R.A. Dickey , SP, Mets: Over the past couple years, Dickey's walk rate has been the main measurement separating him from knuckleballers past. Apparently, you can now add strikeout rate to the list. Over his last three starts, Dickey has recorded 29 strikeouts in 20 1/3 innings, giving him a rate of 8.5 per nine innings this season. It's not so far-fetched, really, given how baffling a good knuckleball can be, and considering Dickey has a mid-80s fastball to accompany his, he might just be able to maintain something close to that rate. Even if he doesn't, you should use this recent hot streak as an excuse to pick him up. Prior to it, Dickey was arguably the most underrated pitcher in Fantasy given his consistency and ability to eat innings.
Jimmy Rollins , SS, Phillies: You had to see this one coming. Prior to last year, Rollins' numbers had been on a steady decline since his MVP 2007 season, and though you can blame injuries all you want, they don't explain the drops in his percentages -- such as batting average, slugging percentage and OPS -- during that stretch. More likely, Rollins was simply getting old, and at age 33, he's finally reached the point where he's no longer a high-end option at his position. Granted, it's a weak position, so if he's able to salvage even a halfway respectable batting average, he could put together the kind of 10-homer, 25-steal season that would still make him a useful option, but given the way his numbers have trended, you can't just assume he'll rebound from this slow start and get back to being the player you drafted him to be.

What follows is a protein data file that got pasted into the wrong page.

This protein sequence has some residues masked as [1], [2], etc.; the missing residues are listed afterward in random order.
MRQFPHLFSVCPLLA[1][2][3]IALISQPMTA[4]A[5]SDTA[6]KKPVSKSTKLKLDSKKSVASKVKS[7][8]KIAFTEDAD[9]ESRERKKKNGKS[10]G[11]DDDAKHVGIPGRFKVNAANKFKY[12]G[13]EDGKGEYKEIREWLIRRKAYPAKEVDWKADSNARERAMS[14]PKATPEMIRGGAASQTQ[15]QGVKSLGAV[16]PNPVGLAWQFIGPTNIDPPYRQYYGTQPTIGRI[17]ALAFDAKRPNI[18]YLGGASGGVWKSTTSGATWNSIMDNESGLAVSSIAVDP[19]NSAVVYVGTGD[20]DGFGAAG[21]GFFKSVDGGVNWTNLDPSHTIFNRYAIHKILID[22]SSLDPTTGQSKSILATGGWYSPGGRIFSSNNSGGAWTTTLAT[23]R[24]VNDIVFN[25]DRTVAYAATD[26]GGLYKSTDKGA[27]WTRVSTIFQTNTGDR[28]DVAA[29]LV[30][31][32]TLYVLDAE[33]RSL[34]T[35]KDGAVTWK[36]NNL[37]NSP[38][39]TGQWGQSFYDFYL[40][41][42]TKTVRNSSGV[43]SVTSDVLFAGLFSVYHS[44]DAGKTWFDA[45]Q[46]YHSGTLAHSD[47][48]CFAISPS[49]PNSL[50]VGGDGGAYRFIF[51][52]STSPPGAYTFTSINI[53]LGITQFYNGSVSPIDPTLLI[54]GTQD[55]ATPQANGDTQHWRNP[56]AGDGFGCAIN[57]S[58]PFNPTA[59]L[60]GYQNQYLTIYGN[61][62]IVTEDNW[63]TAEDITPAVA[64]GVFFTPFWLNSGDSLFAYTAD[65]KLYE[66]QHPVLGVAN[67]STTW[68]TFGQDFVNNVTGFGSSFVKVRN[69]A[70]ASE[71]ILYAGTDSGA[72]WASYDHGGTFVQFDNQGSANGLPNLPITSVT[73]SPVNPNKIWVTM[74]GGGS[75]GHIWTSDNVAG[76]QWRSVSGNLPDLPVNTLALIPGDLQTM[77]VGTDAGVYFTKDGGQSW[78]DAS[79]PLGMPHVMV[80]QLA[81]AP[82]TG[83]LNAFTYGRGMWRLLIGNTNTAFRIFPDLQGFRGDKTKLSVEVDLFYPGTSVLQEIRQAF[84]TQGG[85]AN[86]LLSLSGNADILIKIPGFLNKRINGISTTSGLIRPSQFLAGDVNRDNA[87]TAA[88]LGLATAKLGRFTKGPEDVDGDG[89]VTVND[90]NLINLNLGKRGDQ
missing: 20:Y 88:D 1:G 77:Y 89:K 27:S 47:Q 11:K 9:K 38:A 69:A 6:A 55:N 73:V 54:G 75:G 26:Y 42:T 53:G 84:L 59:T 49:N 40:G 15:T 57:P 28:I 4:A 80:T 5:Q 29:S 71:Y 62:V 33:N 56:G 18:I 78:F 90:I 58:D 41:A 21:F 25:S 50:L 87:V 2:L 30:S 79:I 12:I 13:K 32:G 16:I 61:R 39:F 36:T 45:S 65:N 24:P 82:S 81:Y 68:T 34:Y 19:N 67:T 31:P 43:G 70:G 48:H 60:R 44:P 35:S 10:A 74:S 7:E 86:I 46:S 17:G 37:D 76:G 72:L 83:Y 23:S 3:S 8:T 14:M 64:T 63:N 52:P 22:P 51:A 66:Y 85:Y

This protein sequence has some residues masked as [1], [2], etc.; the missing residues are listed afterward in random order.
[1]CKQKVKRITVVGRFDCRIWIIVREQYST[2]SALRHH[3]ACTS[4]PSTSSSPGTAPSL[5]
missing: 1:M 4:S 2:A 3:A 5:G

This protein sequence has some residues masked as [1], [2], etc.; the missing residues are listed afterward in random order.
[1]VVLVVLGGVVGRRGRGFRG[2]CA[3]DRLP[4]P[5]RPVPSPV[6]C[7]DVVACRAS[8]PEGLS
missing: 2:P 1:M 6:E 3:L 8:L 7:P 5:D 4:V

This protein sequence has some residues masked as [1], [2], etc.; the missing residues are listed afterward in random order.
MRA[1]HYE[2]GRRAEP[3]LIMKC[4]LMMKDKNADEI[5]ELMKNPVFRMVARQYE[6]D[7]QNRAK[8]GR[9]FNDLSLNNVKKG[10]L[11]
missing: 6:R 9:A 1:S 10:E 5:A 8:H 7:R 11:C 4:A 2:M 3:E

Wilin Rosario , C, Rockies: Fantasy owners have already gotten a glimpse of what Roario can do. After all, he has six homers in 76 at-bats. The problem is those 76 at-bats. They're not enough for anyone to trust him yet. The good news is, with Ramon Hernandez going on the DL with a hand injury, Rosario figures to play every day for the Rockies over the next couple weeks, and given his power potential at a hitter-friendly environment, he has the potential to seize the job for good. Now, he does have his drawbacks. His plate discipline is barbaric, which could keep his batting average on the wrong side of .250. But if you like what J.P. Arencibia can do for you -- and even as one of his bigger detractors, I acknowledge he's one of the top 15 catchers in Fantasy -- then Rosario is absolutely worth a flier while Hernandez is out.